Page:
The following is cross-posted from the Telegraph’s new Olympics data blog:
How many stories can a set of data hold? When it comes to Olympic torchbearer data, after three weeks I’m still counting. From company bosses exchanging ‘torch kisses’ and mapping Nottinghamshire torchbearers to chief executives ignoring official advice not to take Olympic torchbearer places, the dataset is a data journalist’s dream.
There are over 6,000 torchbearers listed on the London 2012 website, with 5,500 nomination stories. This makes it one of the best places to compare the claims of the organisers with the reality on the ground. So, with the help of the rather wonderful website Scraperwiki, I grabbed data from thousands of pages on Olympic torchbearers.
There was a pretty good chance that there would be something interesting buried among those thousands of nominations. Certainly, there would be good news stories there, many of which newspapers will have already spotted or, equally likely, been given. And there would be quirky ones: for example, it turned out that the oldest torchbearer was not the 99-year-old woman previously featured across the media, but a 101-year-old Sikh marathon runner.
But there would also be the stories that people were trying to hide. And indeed, these turned out to be the most interesting stories of all.
For example, from the early days of planning for the torch relay, organisers LOCOG had said that there would be 8,000 torchbearers all with “inspirational” stories. 90% of those 8,000 places would be open to the general public. The rest would be allocated by the IOC, British Olympics Authority, and ‘core partners’ – sponsors who had not paid to be able to publicly award nominations.
LOCOG advised these organisations to nominate individuals who fit the criteria of “youth, personal best and/or contribution to the community”. But I wanted to know the reality of how Olympic sponsors had used their own allocation of torchbearer spaces – and whether the recipients lived up to the billing.
In many cases, organisations did follow the guidelines. The torchbearers mentioning their nomination by British Airways mostly shared stories of volunteering, sporting achievement and fundraising. The same was largely true of BT and BMW.
Those nominated by adidas, however, were characterised by nomination stories focusing on their sales ability and “money in the till attitude”. And many organisations decided to ignore LOCOG’s guidance not to nominate senior executives: ArcelorMittal nomiated its chief executive and his son, the head of mergers and acquisitions. Samsung’s nominees included a raft of CEOs.
In Coca Cola’s case, the organisation nominated executives outside of the company: the head of a food and drinks corporation in Brazil; a Russian deputy editor. And then there was the curious nomination – we don’t yet know who by – of the former British ambassador to Korea and the Korean ambassador to the UK – a diplomatic Olympic torch relay exchange program, of sorts.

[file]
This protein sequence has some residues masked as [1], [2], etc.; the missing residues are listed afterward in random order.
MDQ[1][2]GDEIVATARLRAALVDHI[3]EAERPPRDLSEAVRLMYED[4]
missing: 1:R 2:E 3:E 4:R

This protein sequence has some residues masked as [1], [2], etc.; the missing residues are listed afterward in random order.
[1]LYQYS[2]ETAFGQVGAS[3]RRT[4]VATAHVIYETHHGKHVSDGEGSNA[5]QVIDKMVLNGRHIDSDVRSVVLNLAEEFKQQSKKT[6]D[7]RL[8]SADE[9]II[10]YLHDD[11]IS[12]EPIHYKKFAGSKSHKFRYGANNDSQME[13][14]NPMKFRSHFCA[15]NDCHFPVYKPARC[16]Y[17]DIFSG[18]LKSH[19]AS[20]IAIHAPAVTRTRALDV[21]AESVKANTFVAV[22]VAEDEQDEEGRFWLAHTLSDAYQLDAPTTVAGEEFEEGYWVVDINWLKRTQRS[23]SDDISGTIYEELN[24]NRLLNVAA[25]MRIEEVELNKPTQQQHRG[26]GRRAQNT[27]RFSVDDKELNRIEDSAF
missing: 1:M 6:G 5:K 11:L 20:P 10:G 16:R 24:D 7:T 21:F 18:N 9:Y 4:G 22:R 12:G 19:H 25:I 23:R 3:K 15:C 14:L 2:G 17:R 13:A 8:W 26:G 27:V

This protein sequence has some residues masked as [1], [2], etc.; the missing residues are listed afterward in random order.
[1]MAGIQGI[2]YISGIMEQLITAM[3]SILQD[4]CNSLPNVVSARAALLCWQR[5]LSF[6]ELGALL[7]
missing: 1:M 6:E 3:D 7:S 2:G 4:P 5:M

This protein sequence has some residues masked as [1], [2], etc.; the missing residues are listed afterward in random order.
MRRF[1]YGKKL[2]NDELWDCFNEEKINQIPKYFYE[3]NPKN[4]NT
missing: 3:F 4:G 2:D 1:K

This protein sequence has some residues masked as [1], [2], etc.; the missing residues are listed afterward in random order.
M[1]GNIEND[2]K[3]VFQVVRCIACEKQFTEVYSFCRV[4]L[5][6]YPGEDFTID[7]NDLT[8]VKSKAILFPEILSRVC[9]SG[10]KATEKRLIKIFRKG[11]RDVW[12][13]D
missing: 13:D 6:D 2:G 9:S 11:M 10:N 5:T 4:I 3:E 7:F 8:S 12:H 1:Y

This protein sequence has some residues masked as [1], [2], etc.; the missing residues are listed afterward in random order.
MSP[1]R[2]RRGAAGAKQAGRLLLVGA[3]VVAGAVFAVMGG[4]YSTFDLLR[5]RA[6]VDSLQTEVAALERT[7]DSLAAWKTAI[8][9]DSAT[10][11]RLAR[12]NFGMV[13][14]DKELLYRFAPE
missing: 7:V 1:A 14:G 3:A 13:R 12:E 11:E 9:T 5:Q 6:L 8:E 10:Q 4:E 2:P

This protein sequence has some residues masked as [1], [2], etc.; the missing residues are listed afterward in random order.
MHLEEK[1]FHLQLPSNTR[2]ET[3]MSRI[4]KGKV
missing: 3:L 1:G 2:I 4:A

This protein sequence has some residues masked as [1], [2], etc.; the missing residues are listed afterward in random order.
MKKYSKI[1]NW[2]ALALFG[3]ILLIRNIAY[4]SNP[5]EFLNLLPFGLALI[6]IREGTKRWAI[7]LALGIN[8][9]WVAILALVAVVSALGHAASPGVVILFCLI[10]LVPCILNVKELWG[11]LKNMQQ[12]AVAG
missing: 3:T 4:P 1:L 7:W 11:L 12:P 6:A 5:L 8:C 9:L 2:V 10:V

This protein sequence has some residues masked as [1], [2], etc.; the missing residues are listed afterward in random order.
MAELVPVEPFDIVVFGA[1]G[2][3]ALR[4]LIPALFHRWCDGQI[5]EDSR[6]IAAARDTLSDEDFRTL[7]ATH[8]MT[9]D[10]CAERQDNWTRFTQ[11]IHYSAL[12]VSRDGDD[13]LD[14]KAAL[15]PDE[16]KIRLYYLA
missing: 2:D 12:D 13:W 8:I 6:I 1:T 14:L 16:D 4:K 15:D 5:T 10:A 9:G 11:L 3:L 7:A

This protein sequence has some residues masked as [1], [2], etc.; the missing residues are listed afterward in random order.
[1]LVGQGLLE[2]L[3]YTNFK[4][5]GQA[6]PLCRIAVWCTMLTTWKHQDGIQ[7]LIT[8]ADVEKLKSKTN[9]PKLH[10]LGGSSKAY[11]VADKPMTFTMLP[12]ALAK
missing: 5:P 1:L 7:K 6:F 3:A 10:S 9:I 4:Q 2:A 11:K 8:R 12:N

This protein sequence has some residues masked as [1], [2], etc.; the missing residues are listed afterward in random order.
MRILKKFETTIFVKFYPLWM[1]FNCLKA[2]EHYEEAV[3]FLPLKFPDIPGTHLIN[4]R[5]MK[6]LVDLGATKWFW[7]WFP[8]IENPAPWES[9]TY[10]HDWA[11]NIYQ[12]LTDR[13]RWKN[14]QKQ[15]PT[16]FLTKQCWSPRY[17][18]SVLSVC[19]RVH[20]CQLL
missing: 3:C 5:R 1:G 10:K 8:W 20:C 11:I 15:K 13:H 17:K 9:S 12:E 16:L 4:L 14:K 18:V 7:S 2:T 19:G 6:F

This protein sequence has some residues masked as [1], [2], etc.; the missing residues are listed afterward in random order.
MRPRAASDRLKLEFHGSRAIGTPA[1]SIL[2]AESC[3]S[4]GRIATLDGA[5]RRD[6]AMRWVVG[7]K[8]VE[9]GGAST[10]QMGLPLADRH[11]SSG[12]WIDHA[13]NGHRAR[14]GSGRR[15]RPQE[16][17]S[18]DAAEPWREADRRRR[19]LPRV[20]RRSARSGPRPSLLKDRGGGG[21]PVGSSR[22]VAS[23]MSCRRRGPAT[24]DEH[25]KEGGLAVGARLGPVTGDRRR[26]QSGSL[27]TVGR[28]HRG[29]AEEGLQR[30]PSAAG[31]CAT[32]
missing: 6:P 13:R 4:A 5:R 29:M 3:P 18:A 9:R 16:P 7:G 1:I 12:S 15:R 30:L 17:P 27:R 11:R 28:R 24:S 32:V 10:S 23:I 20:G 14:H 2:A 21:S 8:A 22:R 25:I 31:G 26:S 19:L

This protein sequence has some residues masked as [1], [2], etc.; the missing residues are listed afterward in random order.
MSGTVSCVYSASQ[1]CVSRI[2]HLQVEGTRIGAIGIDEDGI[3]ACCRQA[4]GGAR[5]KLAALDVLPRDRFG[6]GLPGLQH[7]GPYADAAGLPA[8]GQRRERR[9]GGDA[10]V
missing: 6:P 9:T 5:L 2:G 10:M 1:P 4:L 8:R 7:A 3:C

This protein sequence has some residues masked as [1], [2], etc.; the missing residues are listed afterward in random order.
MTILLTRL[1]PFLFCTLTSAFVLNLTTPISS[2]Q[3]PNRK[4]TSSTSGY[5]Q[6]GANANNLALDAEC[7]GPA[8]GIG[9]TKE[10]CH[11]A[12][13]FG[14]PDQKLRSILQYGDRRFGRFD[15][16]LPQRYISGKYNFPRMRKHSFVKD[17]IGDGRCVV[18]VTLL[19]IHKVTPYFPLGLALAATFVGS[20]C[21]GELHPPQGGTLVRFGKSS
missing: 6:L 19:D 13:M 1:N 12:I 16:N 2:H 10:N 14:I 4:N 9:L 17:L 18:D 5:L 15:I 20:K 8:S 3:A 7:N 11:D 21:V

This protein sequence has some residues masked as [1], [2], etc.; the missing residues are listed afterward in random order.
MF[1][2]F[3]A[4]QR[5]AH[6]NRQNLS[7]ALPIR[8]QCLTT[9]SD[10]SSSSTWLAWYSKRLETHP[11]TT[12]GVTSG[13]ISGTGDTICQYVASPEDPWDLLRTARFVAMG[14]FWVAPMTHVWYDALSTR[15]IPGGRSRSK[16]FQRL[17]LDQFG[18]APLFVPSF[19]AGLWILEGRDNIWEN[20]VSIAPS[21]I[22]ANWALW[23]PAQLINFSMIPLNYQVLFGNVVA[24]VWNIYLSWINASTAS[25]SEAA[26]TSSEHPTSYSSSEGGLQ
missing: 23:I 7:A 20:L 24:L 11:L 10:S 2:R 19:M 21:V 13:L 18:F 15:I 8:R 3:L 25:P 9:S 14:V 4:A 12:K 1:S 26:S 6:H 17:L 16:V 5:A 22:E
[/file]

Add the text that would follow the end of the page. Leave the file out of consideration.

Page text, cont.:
The data alone wasn’t always enough to tell these stories: in many cases, the work moved into identifying individuals and verifying their identity. We received anonymous tip-offs through the Help Me Investigate Olympics site which led to further stories. In one case, a photographer who was curious about one torchbearer found himself on the site and sent in his images. This sent me off to find photographs of other corporate torchbearers – and this wonderful image of two executives exchanging a ‘torch kiss’ on a part of the route where a local boy had recently been told his torchbearer place was being withdrawn. The local newspaper and BBC radio station had failed to pick up on who they were.
As I found more stories in the data I started to get a feel for the clues that often led to stories: silence speaks volumes, for example; it was unusual for people to nominate themselves; while age and location were useful indicators. I looked for data that had disappeared since I first looked – and indeed, one company’s executives had been removed since their stories had been published in the media. A local torchbearer would now have no idea who they were passing the torch on to.
Still, beyond the individual stories two key questions remain unanswered: when the torch relay was announced the public was promised 8,000 “inspirational stories”, but only three quarters of torchbearers have been named on the official site, and hundreds of those are missing stories. Some torchbearers have dropped out, and there are celebrity torchbearers who cannot be named in advance for obvious reasons, but that alone cannot account for over 2,000 missing stories.
Most importantly, the promise that 90% of places would be made available to the public appears to have shifted. Now officials say that 84% of places have been allocated through the public nomination campaigns organised by LOCOG, Samsung, Coca Cola and Lloyds TSB. A spokesperson for LOCOG assures me that they are “wholly confident” that the other 6% went to the “general public” through sponsors and other bodies, although they cannot provide any evidence of how they can be so confident.
There certainly isn’t any data to suggest that, and until we see all the nomination stories, you can excuse journalists and the public of being sceptical…